Taylor’s brand-new GT-size acoustic combines big sound with compact playability

Taylor has unveiled the GT acoustic guitar, which introduces a new body size and scale length that sits between the company’s compact GS Mini and Grand Concert, the smallest of its full-size body shapes.

The result, according to Taylor, “combines the playability of a compact instrument with the rich voice of a full-size, solid-wood guitar”.

The new GT, which is short for “Grand Theater,” features a non-cutaway body that borrows the basic curves of Taylor’s Grand Orchestra model. The width at the lower bout (15 inches) is nearly the same as the Taylor Grand Concert, but with a shorter length.

The guitar’s scale length is 24 1/8 inches, while the nut width is 1 23/32 inches.

The guitar also boasts Taylor’s new C-Class bracing architecture, with a cantilevered, asymmetrical design that accentuates the lower frequencies for a warm bass response.

The GT features a solid spruce top and back and sides of solid urban ash, a tonewood sourced from Shamel ash trees scheduled for removal from municipal areas in Southern California and first introduced on Taylor’s Builder’s Edition 324ce.

There’s also a Eucalyptus fingerboard with Italian acrylic “Pinnacle” inlays, a Eucalyptus bridge and peghead overlay and Taylor nickel mini tuners.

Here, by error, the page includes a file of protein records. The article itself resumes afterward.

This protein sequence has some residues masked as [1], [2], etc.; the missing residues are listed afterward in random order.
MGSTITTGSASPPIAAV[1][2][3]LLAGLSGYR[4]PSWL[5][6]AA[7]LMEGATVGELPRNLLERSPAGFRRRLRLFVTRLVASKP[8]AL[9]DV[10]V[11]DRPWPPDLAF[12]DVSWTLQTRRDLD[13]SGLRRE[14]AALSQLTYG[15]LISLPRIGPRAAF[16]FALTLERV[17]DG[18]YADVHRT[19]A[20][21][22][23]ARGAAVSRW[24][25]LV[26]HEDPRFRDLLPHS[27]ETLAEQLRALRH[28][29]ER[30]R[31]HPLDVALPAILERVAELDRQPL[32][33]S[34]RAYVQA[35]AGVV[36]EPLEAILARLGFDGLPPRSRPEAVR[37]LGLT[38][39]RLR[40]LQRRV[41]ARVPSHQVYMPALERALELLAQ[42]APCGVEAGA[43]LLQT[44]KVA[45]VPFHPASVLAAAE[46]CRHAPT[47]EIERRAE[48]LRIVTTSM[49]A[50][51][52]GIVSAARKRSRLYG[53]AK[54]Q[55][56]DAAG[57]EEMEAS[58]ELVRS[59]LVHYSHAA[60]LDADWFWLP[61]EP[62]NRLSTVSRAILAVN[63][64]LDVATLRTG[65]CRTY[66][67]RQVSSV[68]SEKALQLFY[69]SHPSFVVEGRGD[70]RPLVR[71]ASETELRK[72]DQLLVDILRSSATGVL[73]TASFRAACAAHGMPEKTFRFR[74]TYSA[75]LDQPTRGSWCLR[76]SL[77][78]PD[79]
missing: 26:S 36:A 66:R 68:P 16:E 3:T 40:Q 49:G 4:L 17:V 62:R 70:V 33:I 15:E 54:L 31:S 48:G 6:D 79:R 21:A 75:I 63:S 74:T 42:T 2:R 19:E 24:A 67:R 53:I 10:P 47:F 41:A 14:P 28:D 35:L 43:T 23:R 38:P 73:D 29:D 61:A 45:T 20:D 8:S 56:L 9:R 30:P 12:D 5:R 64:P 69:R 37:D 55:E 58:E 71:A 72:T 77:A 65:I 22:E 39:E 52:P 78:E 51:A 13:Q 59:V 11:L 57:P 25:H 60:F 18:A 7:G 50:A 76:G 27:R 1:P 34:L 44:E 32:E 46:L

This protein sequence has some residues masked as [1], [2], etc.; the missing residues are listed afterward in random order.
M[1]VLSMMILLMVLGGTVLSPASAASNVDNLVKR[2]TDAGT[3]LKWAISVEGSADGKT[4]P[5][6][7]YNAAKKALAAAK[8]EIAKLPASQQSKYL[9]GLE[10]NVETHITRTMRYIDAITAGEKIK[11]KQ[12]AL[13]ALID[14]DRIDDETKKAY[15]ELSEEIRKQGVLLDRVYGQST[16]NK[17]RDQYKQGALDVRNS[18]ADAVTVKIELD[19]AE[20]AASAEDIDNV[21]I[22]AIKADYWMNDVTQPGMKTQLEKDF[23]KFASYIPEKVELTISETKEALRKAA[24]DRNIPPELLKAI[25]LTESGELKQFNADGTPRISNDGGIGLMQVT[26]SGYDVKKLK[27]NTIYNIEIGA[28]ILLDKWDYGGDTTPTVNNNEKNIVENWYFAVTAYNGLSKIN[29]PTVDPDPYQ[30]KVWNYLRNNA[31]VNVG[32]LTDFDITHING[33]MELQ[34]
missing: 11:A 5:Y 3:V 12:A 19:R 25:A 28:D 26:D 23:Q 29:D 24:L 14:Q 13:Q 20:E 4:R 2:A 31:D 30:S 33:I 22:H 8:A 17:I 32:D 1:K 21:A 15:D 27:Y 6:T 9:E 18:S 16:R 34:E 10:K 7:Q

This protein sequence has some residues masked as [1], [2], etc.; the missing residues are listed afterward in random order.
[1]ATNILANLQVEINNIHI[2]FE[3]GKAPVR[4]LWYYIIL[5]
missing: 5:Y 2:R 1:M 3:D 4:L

Aesthetic touches include a three-ring koa rosette, a faux tortoise pickguard, a 2mm matte finish on the top and an Urban Sienna stain on the back and sides.

The Taylor GT Urban Ash is available for $1,399, or with an ES2 electronic system (the Taylor GTe Urban Ash) for $1,599. Both models come in a brown AeroCase.

For more information, head to Taylor.

Thank you for reading 5 articles this month**

Join now for unlimited access

US pricing $3.99 per month or $39.00 per year

UK pricing £2.99 per month or £29.00 per year 

Europe pricing €3.49 per month or €34.00 per year

*Read 5 free articles per month without a subscription

Join now for unlimited access

Prices from £2.99/$3.99/€3.49

Richard Bienstock

Rich is the co-author of the best-selling Nöthin' But a Good Time: The Uncensored History of the '80s Hard Rock Explosion. He is also a recording and performing musician, and a former editor of Guitar World magazine and executive editor of Guitar Aficionado magazine. He has authored several additional books, among them Kurt Cobain: Montage of Heck, the companion to the documentary of the same name.